Science never sleeps at Casey!

Science never sleeps, it merely slumbers…

Thanks to the fearless efforts of a small, but dedicated, band of apprentice-scientists drawn from the ranks of the 68th ANARE the wheels of science are still turning here at Casey station. Anxious to prove that we're not just about growing huge and entertaining beards at government expense, a number of our group have been taking it in turns to collect water samples from the FOCE dive site which currently lies beneath sea ice in O’Brien’s bay. The wheels turn pretty slowly, at times, but nonetheless they're in motion thanks to resident sparkie, environment officer and chief sampling coordinator Benny. Thanks to his unbridled enthusiasm some of us have donned the responsibility, as well as the borrowed white coats, of our temporarily absent friends while they're doing their stuff a little further north.

Samples are collected through a hole drilled in the ice and returned to the lab where they’re treated, logged and stored pending the arrival of people who actually know what they’re doing with all this stuff. In the meantime it’s pleasing to know that the raw materials of our future knowledge are being stored-up for future decoding. 

The trip out is well worth the effort and part of our reward is knowing we're supporting the program our summer colleagues started when the sun was high in the sky and the winds didn’t blow quite so hard.

Our trips occasionally come with the added reward of the inevitable sprinkling of humour. “Step up Uncle Rob. Or should I say step in Uncle Rob?” — he proved he doesn’t always need a ute to become bogged. He can become stuck using just his own two feet. “Honestly station leader, it was a really, really small hole, only just big enough to dip your toe in and it was the only open water between us and the horizon.” Evidence, if indeed it were required, that not all dipsticks are difficult to locate in the hole.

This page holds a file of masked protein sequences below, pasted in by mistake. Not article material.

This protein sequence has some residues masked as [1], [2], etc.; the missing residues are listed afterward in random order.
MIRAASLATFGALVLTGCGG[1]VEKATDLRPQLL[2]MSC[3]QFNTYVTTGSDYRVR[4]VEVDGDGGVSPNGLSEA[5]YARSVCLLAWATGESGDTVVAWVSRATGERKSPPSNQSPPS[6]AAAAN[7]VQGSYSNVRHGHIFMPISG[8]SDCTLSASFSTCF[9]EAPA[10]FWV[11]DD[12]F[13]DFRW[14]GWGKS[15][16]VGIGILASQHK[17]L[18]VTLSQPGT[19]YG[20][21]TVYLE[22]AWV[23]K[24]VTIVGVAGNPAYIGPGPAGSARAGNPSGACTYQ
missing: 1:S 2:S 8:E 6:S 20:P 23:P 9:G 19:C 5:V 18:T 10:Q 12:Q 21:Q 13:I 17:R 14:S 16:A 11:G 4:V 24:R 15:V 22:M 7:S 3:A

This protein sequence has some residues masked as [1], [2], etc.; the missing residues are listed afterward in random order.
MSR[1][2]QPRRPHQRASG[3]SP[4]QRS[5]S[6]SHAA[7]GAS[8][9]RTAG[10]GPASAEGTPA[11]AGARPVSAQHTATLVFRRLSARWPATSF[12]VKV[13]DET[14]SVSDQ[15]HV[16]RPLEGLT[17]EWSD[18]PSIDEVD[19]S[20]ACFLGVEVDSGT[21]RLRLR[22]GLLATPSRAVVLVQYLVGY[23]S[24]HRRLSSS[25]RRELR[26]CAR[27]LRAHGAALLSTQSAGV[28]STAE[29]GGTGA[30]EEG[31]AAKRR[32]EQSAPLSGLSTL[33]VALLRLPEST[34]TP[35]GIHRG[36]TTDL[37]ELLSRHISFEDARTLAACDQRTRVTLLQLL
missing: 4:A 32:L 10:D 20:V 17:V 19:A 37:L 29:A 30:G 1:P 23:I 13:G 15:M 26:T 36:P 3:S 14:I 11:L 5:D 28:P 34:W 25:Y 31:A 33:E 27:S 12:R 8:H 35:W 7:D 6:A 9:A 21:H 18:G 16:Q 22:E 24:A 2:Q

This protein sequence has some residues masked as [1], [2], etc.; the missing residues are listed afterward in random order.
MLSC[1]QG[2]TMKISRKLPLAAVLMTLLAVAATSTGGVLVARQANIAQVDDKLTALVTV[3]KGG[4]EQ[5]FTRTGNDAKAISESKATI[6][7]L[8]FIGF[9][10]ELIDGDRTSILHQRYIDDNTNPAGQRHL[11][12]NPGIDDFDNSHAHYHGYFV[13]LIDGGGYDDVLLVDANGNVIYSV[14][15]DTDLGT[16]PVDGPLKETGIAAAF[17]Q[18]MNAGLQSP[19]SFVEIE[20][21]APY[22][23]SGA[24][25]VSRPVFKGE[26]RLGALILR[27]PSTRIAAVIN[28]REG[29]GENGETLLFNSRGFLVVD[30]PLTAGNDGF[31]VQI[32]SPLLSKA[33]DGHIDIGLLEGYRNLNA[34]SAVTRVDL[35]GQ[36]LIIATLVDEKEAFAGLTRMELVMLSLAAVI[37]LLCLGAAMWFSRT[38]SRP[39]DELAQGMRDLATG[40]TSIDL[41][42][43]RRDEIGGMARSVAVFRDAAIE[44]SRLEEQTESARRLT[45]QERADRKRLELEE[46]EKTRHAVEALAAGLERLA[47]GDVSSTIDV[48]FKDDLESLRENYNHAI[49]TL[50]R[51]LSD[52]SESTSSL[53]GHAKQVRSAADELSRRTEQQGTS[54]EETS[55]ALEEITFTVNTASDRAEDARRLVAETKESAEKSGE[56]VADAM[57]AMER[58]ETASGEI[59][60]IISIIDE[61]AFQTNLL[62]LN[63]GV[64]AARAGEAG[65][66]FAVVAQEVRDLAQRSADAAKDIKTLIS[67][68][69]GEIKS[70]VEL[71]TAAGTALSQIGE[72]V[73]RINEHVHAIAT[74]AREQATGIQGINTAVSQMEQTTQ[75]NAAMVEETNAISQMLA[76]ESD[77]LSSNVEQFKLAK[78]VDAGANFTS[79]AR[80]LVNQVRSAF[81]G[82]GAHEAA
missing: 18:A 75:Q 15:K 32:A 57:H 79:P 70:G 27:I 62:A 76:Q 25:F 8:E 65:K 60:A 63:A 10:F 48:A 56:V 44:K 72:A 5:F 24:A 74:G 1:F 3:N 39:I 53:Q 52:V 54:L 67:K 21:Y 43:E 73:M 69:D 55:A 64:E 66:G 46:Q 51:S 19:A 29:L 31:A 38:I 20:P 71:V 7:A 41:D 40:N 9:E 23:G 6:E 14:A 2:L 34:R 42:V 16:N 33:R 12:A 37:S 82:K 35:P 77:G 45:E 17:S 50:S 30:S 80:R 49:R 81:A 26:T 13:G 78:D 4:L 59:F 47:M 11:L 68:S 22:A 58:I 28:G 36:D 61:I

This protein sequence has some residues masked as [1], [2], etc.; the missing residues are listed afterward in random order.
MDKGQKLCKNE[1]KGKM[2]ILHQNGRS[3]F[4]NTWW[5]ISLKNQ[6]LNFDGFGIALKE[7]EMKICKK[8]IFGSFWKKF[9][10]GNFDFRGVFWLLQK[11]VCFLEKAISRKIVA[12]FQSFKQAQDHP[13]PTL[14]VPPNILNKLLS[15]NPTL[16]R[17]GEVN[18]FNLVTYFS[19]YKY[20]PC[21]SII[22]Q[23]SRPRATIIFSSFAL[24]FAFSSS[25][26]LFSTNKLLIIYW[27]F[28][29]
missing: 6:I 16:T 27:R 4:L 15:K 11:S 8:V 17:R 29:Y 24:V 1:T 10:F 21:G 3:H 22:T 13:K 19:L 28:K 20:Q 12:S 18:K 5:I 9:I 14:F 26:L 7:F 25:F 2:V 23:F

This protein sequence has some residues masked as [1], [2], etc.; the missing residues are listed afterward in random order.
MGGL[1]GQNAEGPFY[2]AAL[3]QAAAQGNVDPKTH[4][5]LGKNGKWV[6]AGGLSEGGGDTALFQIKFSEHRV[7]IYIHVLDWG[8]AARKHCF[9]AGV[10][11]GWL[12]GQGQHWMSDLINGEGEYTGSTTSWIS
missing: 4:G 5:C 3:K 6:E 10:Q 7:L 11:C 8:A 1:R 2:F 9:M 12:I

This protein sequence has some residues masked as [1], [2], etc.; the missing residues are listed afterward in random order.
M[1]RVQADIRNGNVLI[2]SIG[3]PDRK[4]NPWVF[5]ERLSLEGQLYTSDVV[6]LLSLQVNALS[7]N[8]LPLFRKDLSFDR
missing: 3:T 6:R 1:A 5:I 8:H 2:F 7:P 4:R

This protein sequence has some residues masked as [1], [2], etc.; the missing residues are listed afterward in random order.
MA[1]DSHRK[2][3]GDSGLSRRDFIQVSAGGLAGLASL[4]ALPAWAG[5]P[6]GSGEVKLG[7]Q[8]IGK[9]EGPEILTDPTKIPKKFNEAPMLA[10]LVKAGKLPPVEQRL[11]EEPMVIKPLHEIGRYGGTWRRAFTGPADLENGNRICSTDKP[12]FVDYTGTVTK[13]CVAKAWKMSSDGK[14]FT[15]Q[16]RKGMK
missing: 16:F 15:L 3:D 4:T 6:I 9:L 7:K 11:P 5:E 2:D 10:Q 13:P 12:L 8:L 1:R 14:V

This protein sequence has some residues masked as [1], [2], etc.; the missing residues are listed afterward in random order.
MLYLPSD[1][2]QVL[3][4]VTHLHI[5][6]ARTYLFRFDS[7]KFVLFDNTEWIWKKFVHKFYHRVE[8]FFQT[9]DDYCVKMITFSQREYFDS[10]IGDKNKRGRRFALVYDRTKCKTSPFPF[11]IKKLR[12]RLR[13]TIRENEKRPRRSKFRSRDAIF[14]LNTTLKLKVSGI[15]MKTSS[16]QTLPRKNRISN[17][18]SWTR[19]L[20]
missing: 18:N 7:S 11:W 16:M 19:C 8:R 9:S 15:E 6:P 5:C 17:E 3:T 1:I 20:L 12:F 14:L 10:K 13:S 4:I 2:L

Cigar box blues

Having passed through the Rubicon that is midwinter, and finding ourselves perched on the crest of the downhill run to the end of our winter and beyond, it has been noted that one or two of the residents of Casey have been thinking about what they're going to do for a living when the outside world becomes a reality once more.

Made in the ‘Hobby Hut’ and ready for income-generating action in the high street, was a rather marvellous cigar-box guitar that is sure to be an investment for the future when the snow that surrounds us now is but a distant memory. Dating back as far as the American civil war these homemade instruments represented affordable access to musical expression for people living with a slightly less predictable form of isolation and hardship than we expect to live with these days — even in the Antarctic!